Blaster, a moniker for EODBn personnel whose training and skills equip him or her to perform hazardous EOD functions. He is both unique and peculiar. Unique because his unit is a battalion size military unit but has no line companies but only detachments and teams that comprises its operating elements. The operating units are highly dispersed nationwide that perform both combat support and combat service support functions.
The peculiarities of blaster include entitlement of hazardous duty pay equivalent to 50% of his base pay. Is this collateral benefit commensurate? Yes, it is. EOD personnel can perform just about anything an ordinary infantry, engineer, signal or personel of other AFPOSes can not. From the comforts of urban life when providing VIP security functions in the centers of civilization to the remotest rural area where army soldiers are deployed; blasters are there.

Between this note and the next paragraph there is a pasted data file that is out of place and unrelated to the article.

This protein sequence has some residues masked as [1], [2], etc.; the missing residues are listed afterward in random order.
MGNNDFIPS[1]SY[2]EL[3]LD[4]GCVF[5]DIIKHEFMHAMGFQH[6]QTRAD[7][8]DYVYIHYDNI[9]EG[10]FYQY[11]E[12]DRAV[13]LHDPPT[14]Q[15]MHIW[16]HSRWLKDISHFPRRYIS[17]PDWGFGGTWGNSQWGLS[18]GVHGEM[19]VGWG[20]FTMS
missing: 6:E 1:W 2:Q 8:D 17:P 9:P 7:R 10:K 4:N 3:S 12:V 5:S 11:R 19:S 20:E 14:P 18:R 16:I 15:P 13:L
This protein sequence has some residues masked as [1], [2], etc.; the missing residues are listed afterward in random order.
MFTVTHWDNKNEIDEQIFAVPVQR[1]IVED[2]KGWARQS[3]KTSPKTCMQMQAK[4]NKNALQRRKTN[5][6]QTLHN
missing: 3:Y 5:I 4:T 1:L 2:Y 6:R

When not occupied doing his most popular of job of defusing or detonating improvised explosive device (IED) or the detection of the suspected lethal bombs, blasters can reload ammunitions for 105mm howirzers used during gun salutes. Post blast investigations, ammunition surveillance, pyrotechnique and fireworks display form part of their routinary job.
The most common function of blaster and FSSU personnel is the disposal of recovered vintage bombs and unserviceable ammunitions piled up in the warehouses of ASCOM field units. In the first two months of this year alone, tons of unserviceable ammunitions of 60 and 81mm mortars and 105mm cannons were disposed by detonation in Crow Valley, Capas, Tarlac.
The AFP or the government as a whole need not to worry about explosives to detonate tons of bombs, thanks to the willing hands courtesy of resident US EOD counterparts. Expensive detonating device and exlosives are provided free. This free materials from the US government may not be in perpetuity and that is the very reason why ASCOM is taking advantage of the presence of US EOD troops. Ammunition disposal do not only declog military warehouses but more importantly, it is a move to ensure potentially harmful war materials do not land in unauthorized hands.
An undermanned EOD team of 3 to 5 personnel provides EOD services to as big as an infantry division. So if you perceive EOD personnel to be doing nothing, better think again. They maybe undermanned just like other PA units and lack the basic unique equipment but what they lack in resources they compensate it with hardwork.